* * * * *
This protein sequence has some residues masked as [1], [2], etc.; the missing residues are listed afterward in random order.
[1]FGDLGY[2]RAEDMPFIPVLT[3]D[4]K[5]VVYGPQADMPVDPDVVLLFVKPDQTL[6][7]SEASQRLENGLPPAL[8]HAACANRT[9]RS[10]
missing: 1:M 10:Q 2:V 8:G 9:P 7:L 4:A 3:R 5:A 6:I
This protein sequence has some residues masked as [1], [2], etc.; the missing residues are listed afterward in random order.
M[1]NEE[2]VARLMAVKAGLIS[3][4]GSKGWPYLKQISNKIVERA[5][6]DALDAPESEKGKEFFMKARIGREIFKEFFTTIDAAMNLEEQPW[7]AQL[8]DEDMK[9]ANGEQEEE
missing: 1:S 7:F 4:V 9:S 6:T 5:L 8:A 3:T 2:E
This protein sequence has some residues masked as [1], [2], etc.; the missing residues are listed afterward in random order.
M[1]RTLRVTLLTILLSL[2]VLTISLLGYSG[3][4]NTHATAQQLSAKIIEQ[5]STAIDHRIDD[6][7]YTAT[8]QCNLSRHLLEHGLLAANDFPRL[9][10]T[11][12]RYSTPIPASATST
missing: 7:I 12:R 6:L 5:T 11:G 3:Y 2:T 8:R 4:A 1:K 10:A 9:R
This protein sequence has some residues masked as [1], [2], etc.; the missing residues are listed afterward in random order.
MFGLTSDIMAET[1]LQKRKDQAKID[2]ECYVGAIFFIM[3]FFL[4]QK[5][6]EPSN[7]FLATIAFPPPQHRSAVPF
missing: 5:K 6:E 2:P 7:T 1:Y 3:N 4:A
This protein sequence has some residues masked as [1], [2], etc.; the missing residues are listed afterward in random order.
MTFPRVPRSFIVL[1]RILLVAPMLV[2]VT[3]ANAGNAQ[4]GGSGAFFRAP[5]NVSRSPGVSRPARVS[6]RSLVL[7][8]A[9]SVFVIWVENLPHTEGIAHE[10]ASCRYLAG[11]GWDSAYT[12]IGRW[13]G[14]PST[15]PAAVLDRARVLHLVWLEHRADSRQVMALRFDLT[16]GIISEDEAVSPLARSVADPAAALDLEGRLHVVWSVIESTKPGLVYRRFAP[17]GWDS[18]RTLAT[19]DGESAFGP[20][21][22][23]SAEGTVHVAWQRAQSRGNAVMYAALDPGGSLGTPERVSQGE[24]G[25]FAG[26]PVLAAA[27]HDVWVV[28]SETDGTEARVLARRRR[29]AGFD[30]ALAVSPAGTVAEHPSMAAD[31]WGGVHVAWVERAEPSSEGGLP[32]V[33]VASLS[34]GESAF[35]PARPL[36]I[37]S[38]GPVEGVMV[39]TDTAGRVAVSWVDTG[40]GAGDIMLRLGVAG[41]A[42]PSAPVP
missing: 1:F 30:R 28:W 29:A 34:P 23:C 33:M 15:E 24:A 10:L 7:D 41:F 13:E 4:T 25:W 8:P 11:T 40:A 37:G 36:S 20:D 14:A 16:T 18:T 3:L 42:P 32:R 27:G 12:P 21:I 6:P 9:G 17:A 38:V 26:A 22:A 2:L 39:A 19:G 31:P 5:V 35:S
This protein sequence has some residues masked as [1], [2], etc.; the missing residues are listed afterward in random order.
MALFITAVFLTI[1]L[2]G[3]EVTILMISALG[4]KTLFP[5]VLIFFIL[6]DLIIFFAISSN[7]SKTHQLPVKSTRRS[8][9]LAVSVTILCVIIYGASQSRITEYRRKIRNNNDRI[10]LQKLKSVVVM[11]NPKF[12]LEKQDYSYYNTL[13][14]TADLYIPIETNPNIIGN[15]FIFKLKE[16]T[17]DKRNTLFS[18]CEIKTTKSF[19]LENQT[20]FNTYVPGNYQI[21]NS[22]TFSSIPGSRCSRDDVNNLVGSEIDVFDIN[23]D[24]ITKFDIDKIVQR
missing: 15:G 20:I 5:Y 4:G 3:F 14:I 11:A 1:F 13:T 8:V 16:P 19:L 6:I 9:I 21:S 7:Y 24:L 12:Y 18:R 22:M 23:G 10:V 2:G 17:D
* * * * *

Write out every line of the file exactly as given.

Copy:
This protein sequence has some residues masked as [1], [2], etc.; the missing residues are listed afterward in random order.
[1]FGDLGY[2]RAEDMPFIPVLT[3]D[4]K[5]VVYGPQADMPVDPDVVLLFVKPDQTL[6][7]SEASQRLENGLPPAL[8]HAACANRT[9]RS[10]
missing: 1:M 10:Q 2:V 8:G 9:P 7:L 4:A 3:R 5:A 6:I
This protein sequence has some residues masked as [1], [2], etc.; the missing residues are listed afterward in random order.
M[1]NEE[2]VARLMAVKAGLIS[3][4]GSKGWPYLKQISNKIVERA[5][6]DALDAPESEKGKEFFMKARIGREIFKEFFTTIDAAMNLEEQPW[7]AQL[8]DEDMK[9]ANGEQEEE
missing: 1:S 7:F 4:V 9:S 6:T 5:L 8:A 3:T 2:E
This protein sequence has some residues masked as [1], [2], etc.; the missing residues are listed afterward in random order.
M[1]RTLRVTLLTILLSL[2]VLTISLLGYSG[3][4]NTHATAQQLSAKIIEQ[5]STAIDHRIDD[6][7]YTAT[8]QCNLSRHLLEHGLLAANDFPRL[9][10]T[11][12]RYSTPIPASATST
missing: 7:I 12:R 6:L 5:T 11:G 3:Y 2:T 8:R 4:A 1:K 10:A 9:R
This protein sequence has some residues masked as [1], [2], etc.; the missing residues are listed afterward in random order.
MFGLTSDIMAET[1]LQKRKDQAKID[2]ECYVGAIFFIM[3]FFL[4]QK[5][6]EPSN[7]FLATIAFPPPQHRSAVPF
missing: 5:K 6:E 2:P 7:T 1:Y 3:N 4:A
This protein sequence has some residues masked as [1], [2], etc.; the missing residues are listed afterward in random order.
MTFPRVPRSFIVL[1]RILLVAPMLV[2]VT[3]ANAGNAQ[4]GGSGAFFRAP[5]NVSRSPGVSRPARVS[6]RSLVL[7][8]A[9]SVFVIWVENLPHTEGIAHE[10]ASCRYLAG[11]GWDSAYT[12]IGRW[13]G[14]PST[15]PAAVLDRARVLHLVWLEHRADSRQVMALRFDLT[16]GIISEDEAVSPLARSVADPAAALDLEGRLHVVWSVIESTKPGLVYRRFAP[17]GWDS[18]RTLAT[19]DGESAFGP[20][21][22][23]SAEGTVHVAWQRAQSRGNAVMYAALDPGGSLGTPERVSQGE[24]G[25]FAG[26]PVLAAA[27]HDVWVV[28]SETDGTEARVLARRRR[29]AGFD[30]ALAVSPAGTVAEHPSMAAD[31]WGGVHVAWVERAEPSSEGGLP[32]V[33]VASLS[34]GESAF[35]PARPL[36]I[37]S[38]GPVEGVMV[39]TDTAGRVAVSWVDTG[40]GAGDIMLRLGVAG[41]A[42]PSAPVP
missing: 1:F 30:R 28:W 29:A 34:P 23:C 33:M 15:E 24:A 10:L 7:D 41:F 13:E 4:T 25:W 8:P 11:T 40:A 37:G 36:S 20:D 14:A 16:T 18:T 3:L 42:P 32:R 27:G 12:P 21:I 6:P 9:G 17:A 38:V 26:A 22:A 2:L 39:A 19:G 31:P 5:V 35:S
This protein sequence has some residues masked as [1], [2], etc.; the missing residues are listed afterward in random order.
MALFITAVFLTI[1]L[2]G[3]EVTILMISALG[4]KTLFP[5]VLIFFIL[6]DLIIFFAISSN[7]SKTHQLPVKSTRRS[8][9]LAVSVTILCVIIYGASQSRITEYRRKIRNNNDRI[10]LQKLKSVVVM[11]NPKF[12]LEKQDYSYYNTL[13][14]TADLYIPIETNPNIIGN[15]FIFKLKE[16]T[17]DKRNTLFS[18]CEIKTTKSF[19]LENQT[20]FNTYVPGNYQI[21]NS[22]TFSSIPGSRCSRDDVNNLVGSEIDVFDIN[23]D[24]ITKFDIDKIVQR
missing: 15:G 20:I 5:Y 4:G 3:F 14:I 11:A 1:F 13:T 8:V 16:P 19:L 6:I 9:I 21:S 7:Y 24:L 12:Y 18:R 22:M 23:G 10:V 2:G 17:D